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Row row row your boat

PUBLISHED: 14:51 17 June 2013 | UPDATED: 14:52 17 June 2013

L-R  Helen Cooke (cox), Hilary Strickland, Laura Cowan, Claire Smith, Sue Lees,  Hayley Sewell, Jocelyn Nicols

L-R Helen Cooke (cox), Hilary Strickland, Laura Cowan, Claire Smith, Sue Lees, Hayley Sewell, Jocelyn Nicols

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In the chic heritage city of Bath in Somerset there is just one rowing club, behind the park and ride at Newbridge on the banks of the river Avon, so hidden away you might not know it existed.

Head down to The Boathouse pub on the weekend mornings though and you’ll see the constant activity of boats and people taking to the water for race practise and social rowing up and down the four miles of river from the outskirts Bath to Saltford.

‘Sport for all’ has been a great tagline for some time now but ask most people who that includes and you won’t often hear anyone say sport for women over 40, but this is a demographic who are quietly staging a comeback.

Like the famous Boat Race on the Thames, veteran rowing and racing tends to be male dominated; it was not until the Montreal Olympics of 1976 that women were able to participate and as so many give up their sport to have families it is little wonder that women’s veteran racing tends to take a back seat.

At Minerva Rowing Club Bath there is a different story taking shape.

Two years ago Jane Turner returned to rowing after a tennis injury, rowing and sculling in whatever boat needed a ‘sit-in’ until she decided to see if she could recruit a serious women’s veteran squad.

Jane, who rowed at university in the 1970s, says: “I was very serious about it at uni, we trained five or six times a week.

“But to be honest it didn’t occur to me that I could continue, as I had never heard of a woman rowing, except at university.

“At that time, women were not allowed to row at Henley, and women’s rowing

had only just been included in the Olympics, so it was very much a minority sport.”

She started asking around friends who used to row or might know someone who did.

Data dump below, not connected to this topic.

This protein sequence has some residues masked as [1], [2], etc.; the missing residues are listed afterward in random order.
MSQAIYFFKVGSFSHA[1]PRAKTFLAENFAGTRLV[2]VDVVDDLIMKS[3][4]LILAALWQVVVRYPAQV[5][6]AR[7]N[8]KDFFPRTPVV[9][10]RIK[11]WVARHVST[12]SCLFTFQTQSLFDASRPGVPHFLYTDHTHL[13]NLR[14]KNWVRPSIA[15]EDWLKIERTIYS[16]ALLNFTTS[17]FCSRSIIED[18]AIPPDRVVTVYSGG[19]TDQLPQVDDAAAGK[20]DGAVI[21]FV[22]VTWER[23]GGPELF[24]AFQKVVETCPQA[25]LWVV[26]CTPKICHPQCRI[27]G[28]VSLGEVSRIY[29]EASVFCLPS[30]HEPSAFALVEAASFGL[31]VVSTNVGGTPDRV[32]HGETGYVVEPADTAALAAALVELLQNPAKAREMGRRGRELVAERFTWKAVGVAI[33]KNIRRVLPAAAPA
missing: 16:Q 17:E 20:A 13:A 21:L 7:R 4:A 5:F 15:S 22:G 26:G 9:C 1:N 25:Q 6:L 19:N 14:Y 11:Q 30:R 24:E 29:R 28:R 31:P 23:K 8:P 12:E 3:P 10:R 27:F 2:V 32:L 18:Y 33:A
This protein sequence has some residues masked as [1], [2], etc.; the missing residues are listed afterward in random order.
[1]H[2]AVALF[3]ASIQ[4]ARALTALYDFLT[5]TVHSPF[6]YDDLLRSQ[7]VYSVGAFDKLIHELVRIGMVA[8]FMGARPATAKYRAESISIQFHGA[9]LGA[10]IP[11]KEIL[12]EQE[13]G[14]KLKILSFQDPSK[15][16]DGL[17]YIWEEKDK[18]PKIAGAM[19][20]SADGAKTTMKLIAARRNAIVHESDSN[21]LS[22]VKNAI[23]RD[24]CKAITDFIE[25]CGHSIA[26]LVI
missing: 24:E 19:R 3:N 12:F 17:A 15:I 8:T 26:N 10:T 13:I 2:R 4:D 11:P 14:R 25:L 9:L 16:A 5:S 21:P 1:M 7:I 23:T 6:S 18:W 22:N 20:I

That was five months ago.

She now has recruited a 12-strong squad to the club, all of whom have similar situations, juggling childcare, looking after parents, having full-time jobs, most of whom rowed when they were younger and all of whom have remained keen to stay fit.

But if you think these women might just be wanting a gentle social row on the river, think again.

It is not just rowers that have returned, Jane has persuaded Helen Cooke (wife of Arnold, the club’s president and Olympian) to step back into a boat to coach and cox the crew.

Jane, like the others, loves the physical and mental challenges that rowing presents, She is determined to make sure the squad stays injury free and gets to race

at all levels.

“We are very careful about things like lifting the boat (or the motor to the launch) and getting technique right.

“I also think we are better at listening to our bodies - it also helps that we have several physios in the squad,” she says.

“How do I feel about racing?” continues Jane, “Sick actually, every time I think about it! However I can think of nothing more satisfying than crossing the finish line having rowed a good race.

“I don’t think that sort of joy should be reserved for the young and I personally don’t intend to stop.”

The club has very basic facilities, no showers and only one portaloo, but Sport England has just granted it a £50,000 award towards the building of toilets and showers, which could transform the club for the future.

Access to fresh water is still being determined but the club has been helped by Brains brewery, neighbours at the Boathouse pub, Wessex Water and MP Don Foster and it is hoped work will start very soon on the project.

Interested in getting back into rowing or coxing? n

Contact Minerva Rowing Club, voted Sports Club of the Year in Bath and North East Somerset Chairman Awards, 2013, at www.minervabathrc.org.uk

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